Patti McGill Peterson Center for International and Intercultural Studies
My name is Andrew Skaggs, and I'm a senior from Acton, Massachusetts. A year ago, I applied for a travel enrichment grant for research I conducted during the Spring semester of 2011 at the University of Otago in Dunedin, New Zealand. New Zealand has an incredibly unique natural history and fascinating biological diversity due to its extreme geographic isolation. My area of biological interest is studying the biology of small populations of organisms that evolve in isolation, which applies perfectly to the nation's isolation and diverse flora and fauna. New Zealand harbors a wealth of biodiversity that is found nowhere else on earth, is an epicenter for birding and ornithology research, marine mammalian science, and contains every biome ranging from alpine tundra to blazing desert all within a relatively small landmass. It is an interesting case study for the introduction of invasive species, which is another pivotal field in the realm of wildlife conservation.
Last spring I had the privilege of traveling to New Zealand for 5 months where I studied at the University of Otago. Throughout the semester I kept a natural history journal using field guides and dichotomous keys to create a moderate representation of New Zealand's wildlife. I traveled throughout the North Island my first month, hiking and documenting species throughout Tongariro National Park, Taupo, and Whitianga. I developed an interest for tree ferns, and was amazed by the diversity of other bryophytes. My favorite memory on the North Island was hiking the Tongariro crossing, which is the volcano used for Mt. Doom in The Lord of the Rings trilogy. The majority of the trail is above tree line, and as elevation increases the rocks structures become more and more bizarre from ancient lava cooling. At one point the trail goes over a knife edge volcanic ridge overlooking turquoise alpine lakes before it descends down into a lush tree fern canopy. The country is gorgeous.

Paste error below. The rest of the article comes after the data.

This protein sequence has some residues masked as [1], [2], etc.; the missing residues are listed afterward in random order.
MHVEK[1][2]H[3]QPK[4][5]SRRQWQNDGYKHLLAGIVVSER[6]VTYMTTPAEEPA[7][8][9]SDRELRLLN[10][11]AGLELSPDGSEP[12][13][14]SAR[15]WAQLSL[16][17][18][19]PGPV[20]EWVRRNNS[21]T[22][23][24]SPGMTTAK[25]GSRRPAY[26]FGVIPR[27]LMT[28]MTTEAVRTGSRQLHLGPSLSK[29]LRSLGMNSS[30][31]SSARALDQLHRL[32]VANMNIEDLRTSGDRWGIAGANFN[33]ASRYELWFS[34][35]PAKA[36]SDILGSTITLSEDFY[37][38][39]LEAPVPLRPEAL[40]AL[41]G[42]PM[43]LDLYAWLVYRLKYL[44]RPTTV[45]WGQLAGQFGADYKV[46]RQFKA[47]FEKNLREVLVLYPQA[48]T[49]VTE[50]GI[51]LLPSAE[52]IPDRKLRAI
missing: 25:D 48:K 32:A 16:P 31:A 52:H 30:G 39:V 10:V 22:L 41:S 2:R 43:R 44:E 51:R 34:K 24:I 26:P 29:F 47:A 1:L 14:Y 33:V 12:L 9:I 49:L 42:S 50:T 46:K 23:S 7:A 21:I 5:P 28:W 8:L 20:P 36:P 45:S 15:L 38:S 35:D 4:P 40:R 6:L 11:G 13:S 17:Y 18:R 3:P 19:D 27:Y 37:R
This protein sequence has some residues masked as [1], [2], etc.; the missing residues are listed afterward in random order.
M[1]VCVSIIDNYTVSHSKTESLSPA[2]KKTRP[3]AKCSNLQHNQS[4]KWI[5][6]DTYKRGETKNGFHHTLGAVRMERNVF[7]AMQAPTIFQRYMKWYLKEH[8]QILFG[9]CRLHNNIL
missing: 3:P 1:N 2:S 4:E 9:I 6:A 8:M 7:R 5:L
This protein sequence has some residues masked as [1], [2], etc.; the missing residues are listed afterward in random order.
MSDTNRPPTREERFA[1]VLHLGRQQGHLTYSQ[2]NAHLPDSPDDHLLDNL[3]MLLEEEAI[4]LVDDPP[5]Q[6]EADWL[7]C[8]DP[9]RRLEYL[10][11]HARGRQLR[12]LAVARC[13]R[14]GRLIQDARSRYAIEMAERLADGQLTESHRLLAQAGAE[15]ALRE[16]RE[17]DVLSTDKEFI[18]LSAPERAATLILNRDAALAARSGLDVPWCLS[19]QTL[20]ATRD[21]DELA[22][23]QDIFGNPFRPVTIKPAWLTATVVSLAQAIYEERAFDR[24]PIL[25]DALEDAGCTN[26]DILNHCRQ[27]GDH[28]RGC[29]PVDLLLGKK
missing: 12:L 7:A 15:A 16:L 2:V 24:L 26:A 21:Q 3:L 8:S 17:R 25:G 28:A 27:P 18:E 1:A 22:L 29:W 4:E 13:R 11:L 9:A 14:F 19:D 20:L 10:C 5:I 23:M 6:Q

I kept my field notebook with me on all trips, and as I traveled to the South Island, I noticed vast differences in species distribution and biodiversity. The Otago peninsula in Dunedin represents the world's only nesting site for the Royal albatross, a wandering seabird with a 10 foot wing span that can spend years at sea before returning to land. Fur seals and sea lions were common on many beaches, as well as blue and yellow eyed penguins. After viewing these species in the wild, I would take initial field notes, then write a more formal report including scientific name, habitat, distribution, feeding preferences, and behavior sometimes incorporating a sketch or photograph. On hikes throughout Firordland National Park I would pick ferns and intriguing plants attempting to sketch and identify them at campsites
This field book pressured me to set out and explore beautiful, unique, and rare ecosystems. I wanted to get an accurate representation of the major species that exist in varying habitat. I think that my book, A Guide to the Natural History of New Zealand, is an excellent representation of the major birds, mammals, trees, ferns, and some fungi species native to New Zealand.